It shouldn’t be any surprise to anyone reading the Missouri Times Magazine that the biggest concept talked repeatedly about in this edition is relationships. Between Exit Surveys, the interview with the First Lady, and recognition of the Outstanding Freshman Representatives, people in the state Capitol are quick to attribute the relationships they’ve built not only their success, but an easier journey through Missouri politics.
This summer, Missouri Times publisher Scott Faughn and I have started putting campaign-level miles on his car as we tape a new show he created called Show Me Missourah, where he sits with county locals and legends exploring the history and relationships that made the counties and this state what it is today. (Did you know former Senate Pro Tem Earl Blackwell was the first to fly a plane through the Arch?) Before we launched the episodes you can hear now, I tested out the recording equipment (successfully) on outgoing Senate President Pro Tem Ron Richard in our second multi-part retrospective series. (Gov. Jay Nixon was the first. Both are available to listen to in full online and in podcast stores.) Three hours with Richard later, it was clear he credited his relationships with former governors and others in leadership, from Govs. Bob Holden and Matt Blunt to former Speaker Steve Tilley and now-Treasurer Eric Schmitt, for building his footprint on Missouri history.
After a whirlwind past year, Richard was quick to lend a simple, but necessarily mature reflection: “You just can’t, you just cannot hold grudges.”
As the summer has quieted down and the Capitol goes into what is likely to be one of the most relaxed veto sessions in recent history, I’m again honored to present to you another Missouri Times Magazine. I’m thrilled to present an introduction to Missouri’s new First Lady, Teresa Parson, who could not have been a more graceful hostess in the Governor’s Mansion as two journalists snapped excessive photos and asked questions about her upbringing and how she feels about being propelled to the top as a refreshing standard to Missourians everywhere. Alisha Shurr, one of your favorite Missouri Times reporters, had the joy of going to the First Lady’s Pie Baking contest at the State Fair and watch Missourians embrace the First Lady just as much as she embraces the state – and all the relationships she has built and continues to build on a journey she calls her “happiest life.”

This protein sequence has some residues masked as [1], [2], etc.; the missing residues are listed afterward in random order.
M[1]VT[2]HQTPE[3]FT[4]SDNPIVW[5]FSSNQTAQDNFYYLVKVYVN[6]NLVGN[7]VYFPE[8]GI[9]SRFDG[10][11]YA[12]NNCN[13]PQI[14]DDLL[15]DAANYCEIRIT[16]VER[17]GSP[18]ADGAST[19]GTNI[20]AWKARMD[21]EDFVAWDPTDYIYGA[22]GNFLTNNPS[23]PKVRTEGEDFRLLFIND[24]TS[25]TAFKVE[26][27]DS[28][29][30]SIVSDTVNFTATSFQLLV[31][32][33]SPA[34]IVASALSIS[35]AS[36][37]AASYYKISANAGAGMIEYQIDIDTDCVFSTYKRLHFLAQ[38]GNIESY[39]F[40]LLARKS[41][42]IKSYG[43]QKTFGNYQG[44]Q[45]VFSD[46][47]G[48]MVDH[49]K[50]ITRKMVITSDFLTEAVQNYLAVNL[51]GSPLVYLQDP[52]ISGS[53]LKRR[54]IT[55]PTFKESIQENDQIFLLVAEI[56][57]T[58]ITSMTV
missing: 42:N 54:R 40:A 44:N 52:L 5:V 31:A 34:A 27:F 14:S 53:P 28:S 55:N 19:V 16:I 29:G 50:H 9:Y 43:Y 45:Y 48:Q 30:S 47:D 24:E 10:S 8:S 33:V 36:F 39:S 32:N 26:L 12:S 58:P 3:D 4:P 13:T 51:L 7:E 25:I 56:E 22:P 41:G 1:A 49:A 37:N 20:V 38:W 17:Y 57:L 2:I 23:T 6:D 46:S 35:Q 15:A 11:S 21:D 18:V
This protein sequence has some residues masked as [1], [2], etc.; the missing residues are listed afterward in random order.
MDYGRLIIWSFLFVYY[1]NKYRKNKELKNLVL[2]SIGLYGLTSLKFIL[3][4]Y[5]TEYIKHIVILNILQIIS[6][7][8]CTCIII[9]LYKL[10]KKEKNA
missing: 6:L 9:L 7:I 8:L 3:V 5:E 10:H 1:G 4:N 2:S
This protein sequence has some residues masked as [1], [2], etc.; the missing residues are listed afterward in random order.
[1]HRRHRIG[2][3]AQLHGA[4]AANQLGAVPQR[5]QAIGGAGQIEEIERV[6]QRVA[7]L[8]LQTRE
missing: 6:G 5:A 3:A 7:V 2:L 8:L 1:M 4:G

It should also not be a surprise that the lesson the First Lady says is the most important she has learned is: “Just showing someone respect. It doesn’t take much effort for us to show someone respect. And it definitely makes a big difference in the relationship you have with that person.”
When it comes to lessons in relationships and the legacies they leave, the dedication of Mrs. Parson, the honesty of Rep. Gregory, and the grand theft auto of Sen. Wasson (and how a relationship got him out of it) echo in this publication.
In ten interviews with ten representatives nominated by Missouri Times subscribers as outstanding freshman representatives, each one of them dotes the pride they have in how hard they’ve worked to connect themselves in the Capitol and how relationships allowed them to quickly get anything done, especially in their first term.
Reflecting back on their careers, five legislators terming out noted the relationships they’ve built while in the building, whether 8 or sixteen years, will be what they miss most.
If only the farmers and ranchers the “What’s next for Missouri farmers?” feature is based on could build a relationship with the weather as well as they have with the soil.
After veto session, the political class will kick their relationships into full gear preparing for the 100th General Assembly. Here at the Missouri Times, we’re looking forward to releasing the 2018 Statesman of the Year and the Best of the Legislature 2018 in the January edition of the magazine. As always, I rely on this publication’s relationships with each and every subscriber and reader to help us curate the best list worth documenting. Please text, call, or email me with your thoughts on who stood out and made a historic 2018 go a little more smoothly. As editor, I professionally and personally rely on my relationships to assist me in producing an accurate reflection of the Capitol to stand for generations just like our subscribers rely on me and our writers to get them the important news first.
You can pick up a copy of the Magazine at Tolson’s, P.Pfenny’s, Cork, Chez Monet, or our office – or read it online below!
Rachael Herndon is the editor at The Missouri Times, and also produces This Week in Missouri Politics, publishes Missouri Times Magazine, and co-hosts the #moleg podcast. She joined the Missouri Times in 2014, returning to political reporting after working as a campaign and legislative staffer.
Rachael studied at the University of Missouri – Columbia. She lives in Jefferson City with her husband, Brandon, and their two children.
To contact Rachael, email firstname.lastname@example.org, or via Twitter @TheRachDunn.